65. The wheeled carriage according to claim 64, said wheeled carriage further comprising a cam apparatus including a linkage unit pivotally securing said rotary shaft of said control apparatus to a cam, and a cam follower secured to said auxiliary wheel support structure, said cam follower being movable by said cam, wherein rotation of said cam operates on said cam follower so that said at least one auxiliary wheel moves between the first deployed position and the second stored position.
66. The wheeled carriage according to claim 65, wherein said retraction damper unit includes a damper for resisting movement of said cam from a cam position corresponding to the first deployed position of said at least one auxiliary wheel to a cam position corresponding to the stored position of said at least one auxiliary wheel.
67. The wheeled carriage according to claim 66 wherein said retraction damper unit includes a damper roller for contacting an outwardly projecting cam surface of said cam, and a linkage unit linking said damper roller to said damper.
68. The wheeled carriage according to claim 67, wherein said damper resists movement of said damping rod only in one of said first and second opposing directions corresponding to retracting of said at least one auxiliary wheel.
69. The wheeled carriage according to claim 63, wherein said retraction damper unit includes a damping rod within a damper, said damping rod being movable in first and second opposing directions.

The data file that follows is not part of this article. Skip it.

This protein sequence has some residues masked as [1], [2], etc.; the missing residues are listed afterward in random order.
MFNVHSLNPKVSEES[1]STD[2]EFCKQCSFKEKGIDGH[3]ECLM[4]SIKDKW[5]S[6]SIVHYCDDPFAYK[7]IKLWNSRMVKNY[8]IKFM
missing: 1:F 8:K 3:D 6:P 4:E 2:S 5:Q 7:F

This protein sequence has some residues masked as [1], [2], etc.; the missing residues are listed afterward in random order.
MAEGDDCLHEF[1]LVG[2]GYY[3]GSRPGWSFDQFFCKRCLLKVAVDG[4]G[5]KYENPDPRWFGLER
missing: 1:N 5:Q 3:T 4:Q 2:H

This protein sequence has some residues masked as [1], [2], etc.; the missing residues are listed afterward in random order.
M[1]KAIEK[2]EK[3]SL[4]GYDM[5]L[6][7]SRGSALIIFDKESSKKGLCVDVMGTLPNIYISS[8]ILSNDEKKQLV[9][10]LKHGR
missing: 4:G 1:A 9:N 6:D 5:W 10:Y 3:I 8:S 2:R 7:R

70. A wheeled carriage for supporting a patient in a substantially horizontal position, comprising:
a patient support having a length, opposing ends of the length comprising a head end and a foot end of said patient support, said patient support having a pair of lateral sides intermediate the head and foot ends;
a wheeled base having a length and supporting said patient support and enabling movement of said patient support, said wheeled base including at least four floor surface engaging wheels spaced from one another, said wheeled carriage having a first edge corresponding to the head end of said patient support and a second edge corresponding to the foot end of said patient support, said wheeled base including first and second spaced elongate frame members extending the length of said wheeled base;
an auxiliary wheel support structure secured to said wheeled base and suspendedly supporting at least one auxiliary wheel at an axis thereof to said wheeled base, wherein the axis of said at least one auxiliary wheel is spaced from the centerline at a midpoint of said wheeled base toward the second edge of said wheeled base, said auxiliary wheel support structure comprising:
a push rod pivotally secured at a first end to said wheeled base; and
a linkage element having a first end movable when said auxiliary wheel support structure is moved between a first deployed position whereat said auxiliary wheel is engaged with a floor surface and a second stored position whereat said auxiliary wheel is out of engagement with the floor surface, a second end of said push rod being pivotally secured to a second end of said linkage element; and
a control apparatus for coacting with the first end of said linkage element to move said at least one auxiliary wheel between the first deployed position and the second stored position,
wherein, when a portion of the floor surface has a lower depth directly below said deployed auxiliary wheel such that the four surface engaging wheels engage the floor surface, said auxiliary wheel support structure enables downward movement of said at least one auxiliary wheel from said deployed position so that said auxiliary wheel maintains contact with the floor surface, and